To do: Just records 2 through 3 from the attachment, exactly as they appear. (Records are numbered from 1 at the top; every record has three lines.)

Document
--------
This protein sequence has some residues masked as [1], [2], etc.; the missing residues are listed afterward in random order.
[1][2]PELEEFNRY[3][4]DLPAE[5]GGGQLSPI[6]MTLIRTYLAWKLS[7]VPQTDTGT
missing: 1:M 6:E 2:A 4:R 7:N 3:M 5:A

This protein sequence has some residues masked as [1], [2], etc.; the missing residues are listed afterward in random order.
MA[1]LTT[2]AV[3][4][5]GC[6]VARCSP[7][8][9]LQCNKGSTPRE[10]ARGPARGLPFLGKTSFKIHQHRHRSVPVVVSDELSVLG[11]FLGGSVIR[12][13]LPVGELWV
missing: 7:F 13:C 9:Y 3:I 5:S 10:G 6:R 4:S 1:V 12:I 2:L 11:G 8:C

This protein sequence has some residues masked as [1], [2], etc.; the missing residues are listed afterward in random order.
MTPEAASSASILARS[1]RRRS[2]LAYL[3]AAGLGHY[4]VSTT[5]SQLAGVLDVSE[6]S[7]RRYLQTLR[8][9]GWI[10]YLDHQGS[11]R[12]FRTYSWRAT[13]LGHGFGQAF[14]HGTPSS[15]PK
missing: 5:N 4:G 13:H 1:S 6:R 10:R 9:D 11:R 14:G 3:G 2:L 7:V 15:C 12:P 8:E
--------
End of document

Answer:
This protein sequence has some residues masked as [1], [2], etc.; the missing residues are listed afterward in random order.
MA[1]LTT[2]AV[3][4][5]GC[6]VARCSP[7][8][9]LQCNKGSTPRE[10]ARGPARGLPFLGKTSFKIHQHRHRSVPVVVSDELSVLG[11]FLGGSVIR[12][13]LPVGELWV
missing: 7:F 13:C 9:Y 3:I 5:S 10:G 6:R 4:S 1:V 12:I 2:L 11:G 8:C

This protein sequence has some residues masked as [1], [2], etc.; the missing residues are listed afterward in random order.
MTPEAASSASILARS[1]RRRS[2]LAYL[3]AAGLGHY[4]VSTT[5]SQLAGVLDVSE[6]S[7]RRYLQTLR[8][9]GWI[10]YLDHQGS[11]R[12]FRTYSWRAT[13]LGHGFGQAF[14]HGTPSS[15]PK
missing: 5:N 4:G 13:H 1:S 6:R 10:R 9:D 11:R 14:G 3:G 2:L 7:V 15:C 12:P 8:E